by Rev. Philip Friesen

Jesus revealed that God is love. Love binds the Trinity as one, and love is the motivation for creation itself. Genesis does not say this or even mention love, it only tells us what God did. But Jesus Christ has revealed who God is and what is his nature. We understand the meaning of Genesis in the light of further revelation that is complete in Jesus.

Trust is essential for all relationship. Our salvation depends upon trusting God. Genesis does not mention the word trust, but trust is the essential issue in the story of Genesis. God trusted us with responsibility to care for his garden. Adam and Eve distrusted God’s intentions, but Abraham trusted God, and was declared to be the friend of God. In the story of Abraham’s family, God demonstrated his trustworthiness in all situations.

By the end of Genesis, forgiveness enters the Biblical story for the first time. After their father, Jacob, died, Joseph’s brothers feared him because they knew they were unworthy of his trust, which they had shamelessly betrayed. Joseph’s unmerited forgiveness introduced a new theme into the Biblical story. Joseph was able to forgive them because he had seen the providential activity of God working in and through the painful process to effect the salvation of the entire family—saved by God from famine. Joseph’s trust in God made him trustworthy as well so that his brothers need not fear his intentions.

The truth of God’s loving and trustworthy character is fully revealed in Jesus Christ. If we understand Jesus, then we will be able to see the same Divine character present throughout the rest of scripture in more primitive stages of revelation. We might say the love that exploded the universe into being is the same love that sent the Son for our salvation.



Trust is the measure of all relationship. Without some measure of trust, two people will not agree to be in the same room together, at least not without either a gun or a lawyer, possibly both. The test of any relationship is the degree to which trust is freely given.

In Genesis 3 the snake asserts that God cannot be trusted, but one can trust ones own senses and instincts. If the fruit looks and smells good, then it must be good. If one doesn’t taste the fruit, how will one ever know whether it is good or not?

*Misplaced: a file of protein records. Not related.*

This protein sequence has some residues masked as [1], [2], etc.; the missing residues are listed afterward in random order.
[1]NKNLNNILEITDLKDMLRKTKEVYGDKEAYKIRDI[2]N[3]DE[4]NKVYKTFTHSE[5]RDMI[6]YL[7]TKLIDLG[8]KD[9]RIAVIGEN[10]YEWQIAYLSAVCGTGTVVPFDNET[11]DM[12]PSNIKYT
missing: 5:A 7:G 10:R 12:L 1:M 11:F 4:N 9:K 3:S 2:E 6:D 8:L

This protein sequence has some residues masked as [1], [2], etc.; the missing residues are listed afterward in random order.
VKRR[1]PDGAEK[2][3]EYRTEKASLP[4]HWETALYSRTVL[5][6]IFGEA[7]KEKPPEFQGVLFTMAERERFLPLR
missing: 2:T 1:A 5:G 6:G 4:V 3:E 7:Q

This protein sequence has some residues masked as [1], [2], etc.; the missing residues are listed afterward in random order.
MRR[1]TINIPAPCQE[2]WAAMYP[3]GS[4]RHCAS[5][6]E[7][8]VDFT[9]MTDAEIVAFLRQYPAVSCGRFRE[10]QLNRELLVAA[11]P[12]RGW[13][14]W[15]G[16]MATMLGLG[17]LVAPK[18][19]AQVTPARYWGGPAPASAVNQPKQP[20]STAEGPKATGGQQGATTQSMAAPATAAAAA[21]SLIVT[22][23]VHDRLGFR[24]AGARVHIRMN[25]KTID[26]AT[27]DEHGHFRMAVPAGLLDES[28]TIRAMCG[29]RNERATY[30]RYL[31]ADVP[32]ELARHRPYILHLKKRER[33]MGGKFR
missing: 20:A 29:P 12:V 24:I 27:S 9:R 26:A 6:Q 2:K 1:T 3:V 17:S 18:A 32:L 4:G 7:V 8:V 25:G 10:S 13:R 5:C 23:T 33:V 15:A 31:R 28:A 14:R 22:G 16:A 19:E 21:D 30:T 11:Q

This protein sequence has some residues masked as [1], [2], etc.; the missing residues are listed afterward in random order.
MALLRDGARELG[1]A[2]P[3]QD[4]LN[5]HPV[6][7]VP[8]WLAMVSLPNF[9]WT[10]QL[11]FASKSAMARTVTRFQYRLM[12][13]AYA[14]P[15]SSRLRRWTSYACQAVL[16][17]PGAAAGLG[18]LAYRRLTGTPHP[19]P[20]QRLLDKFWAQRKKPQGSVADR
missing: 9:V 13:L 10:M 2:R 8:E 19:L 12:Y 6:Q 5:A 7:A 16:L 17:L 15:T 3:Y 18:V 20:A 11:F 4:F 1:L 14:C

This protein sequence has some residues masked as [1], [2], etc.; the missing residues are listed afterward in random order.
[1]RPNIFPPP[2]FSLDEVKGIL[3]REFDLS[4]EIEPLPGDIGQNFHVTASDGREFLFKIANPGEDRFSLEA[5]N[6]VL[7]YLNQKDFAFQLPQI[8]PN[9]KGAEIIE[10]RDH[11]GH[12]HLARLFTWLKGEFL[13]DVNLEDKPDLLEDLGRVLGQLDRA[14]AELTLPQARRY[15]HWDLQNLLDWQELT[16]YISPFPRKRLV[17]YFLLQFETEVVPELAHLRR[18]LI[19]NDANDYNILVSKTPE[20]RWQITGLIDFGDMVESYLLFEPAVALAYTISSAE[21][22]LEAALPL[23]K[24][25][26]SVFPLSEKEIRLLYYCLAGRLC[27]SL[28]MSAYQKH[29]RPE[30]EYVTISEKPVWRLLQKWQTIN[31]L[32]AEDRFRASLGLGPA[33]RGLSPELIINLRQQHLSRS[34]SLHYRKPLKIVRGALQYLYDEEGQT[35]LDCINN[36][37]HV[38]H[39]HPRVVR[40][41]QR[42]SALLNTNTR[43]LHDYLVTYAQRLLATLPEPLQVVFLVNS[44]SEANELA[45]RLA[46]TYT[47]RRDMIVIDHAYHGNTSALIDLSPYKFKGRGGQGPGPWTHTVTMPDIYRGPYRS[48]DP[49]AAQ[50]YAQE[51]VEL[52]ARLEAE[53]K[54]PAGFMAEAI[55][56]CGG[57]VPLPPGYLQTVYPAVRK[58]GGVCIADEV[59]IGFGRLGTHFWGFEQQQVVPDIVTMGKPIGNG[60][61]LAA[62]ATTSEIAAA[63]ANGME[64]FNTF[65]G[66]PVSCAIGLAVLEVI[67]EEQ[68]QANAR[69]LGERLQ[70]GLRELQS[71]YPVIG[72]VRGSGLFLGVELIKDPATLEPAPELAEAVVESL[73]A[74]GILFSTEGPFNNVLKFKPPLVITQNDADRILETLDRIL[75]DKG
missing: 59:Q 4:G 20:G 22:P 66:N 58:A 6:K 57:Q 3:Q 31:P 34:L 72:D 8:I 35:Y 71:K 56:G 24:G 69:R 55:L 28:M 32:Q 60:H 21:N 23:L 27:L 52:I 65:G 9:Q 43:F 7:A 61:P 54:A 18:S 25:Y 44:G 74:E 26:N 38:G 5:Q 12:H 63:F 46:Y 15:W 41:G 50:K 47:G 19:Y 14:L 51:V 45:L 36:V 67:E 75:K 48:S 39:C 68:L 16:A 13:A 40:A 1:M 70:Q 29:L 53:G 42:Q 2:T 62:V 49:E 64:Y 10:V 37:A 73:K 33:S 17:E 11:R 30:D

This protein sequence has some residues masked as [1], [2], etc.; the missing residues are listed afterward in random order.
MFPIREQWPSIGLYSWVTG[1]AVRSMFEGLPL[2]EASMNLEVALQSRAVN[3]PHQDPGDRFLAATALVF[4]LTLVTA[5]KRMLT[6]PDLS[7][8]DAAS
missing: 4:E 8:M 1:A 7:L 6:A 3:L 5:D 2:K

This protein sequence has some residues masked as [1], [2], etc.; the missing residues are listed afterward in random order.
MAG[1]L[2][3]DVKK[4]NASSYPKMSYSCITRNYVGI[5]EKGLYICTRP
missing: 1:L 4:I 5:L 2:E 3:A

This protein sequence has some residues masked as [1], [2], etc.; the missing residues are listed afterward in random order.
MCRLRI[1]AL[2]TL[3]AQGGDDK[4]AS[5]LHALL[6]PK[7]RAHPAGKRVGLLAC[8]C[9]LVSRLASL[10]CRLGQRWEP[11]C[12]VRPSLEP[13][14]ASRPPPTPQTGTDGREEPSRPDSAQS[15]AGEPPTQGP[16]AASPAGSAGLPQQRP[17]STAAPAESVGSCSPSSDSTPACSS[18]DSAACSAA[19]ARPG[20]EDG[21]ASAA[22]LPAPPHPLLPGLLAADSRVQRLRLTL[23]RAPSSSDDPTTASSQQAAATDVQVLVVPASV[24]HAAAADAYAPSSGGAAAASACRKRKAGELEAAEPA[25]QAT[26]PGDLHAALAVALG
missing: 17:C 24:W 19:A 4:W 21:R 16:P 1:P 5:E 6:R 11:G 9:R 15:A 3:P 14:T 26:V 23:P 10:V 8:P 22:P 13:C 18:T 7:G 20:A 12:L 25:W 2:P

The snake is a most convincing liar. God, however, is trustworthy. God said the humans would die, and death began when they trusted the liar and disregarded their Creator. But their souls died before their bodies. Immediately shame and fear entered their souls because immediately they knew they had been deceived, but the man ran to hide and the woman followed him into hiding.

God came seeking them, and the rest of the Biblical story is a story of hide and seek in which God seeks the people who are hiding. Still at times people also seek God whenever desperate circumstances bring them out of hiding, but at those times it is common for them to discover that God seems to be the one in hiding, for God is not to be found. God’s presence is not easily recognized by eyes that sin, fear, and distrust have blinded. God only appears when we are desperate and honest enough to let go our fears and trust him.

Trust is what holds family and community together. Trust is essential for any economic or social system to function, and the greatest barrier to developing a successful system is deficiency of trust. In the world, we seek to develop trustworthy systems that work, but in God’s kingdom the basis of relationship is not ultimately trustworthy systems, but rather trustworthy people.

Trust is not mentioned in the creation story, but clearly the story is about trust betrayed and the promise of trust restored. Our eternal salvation depends upon trust.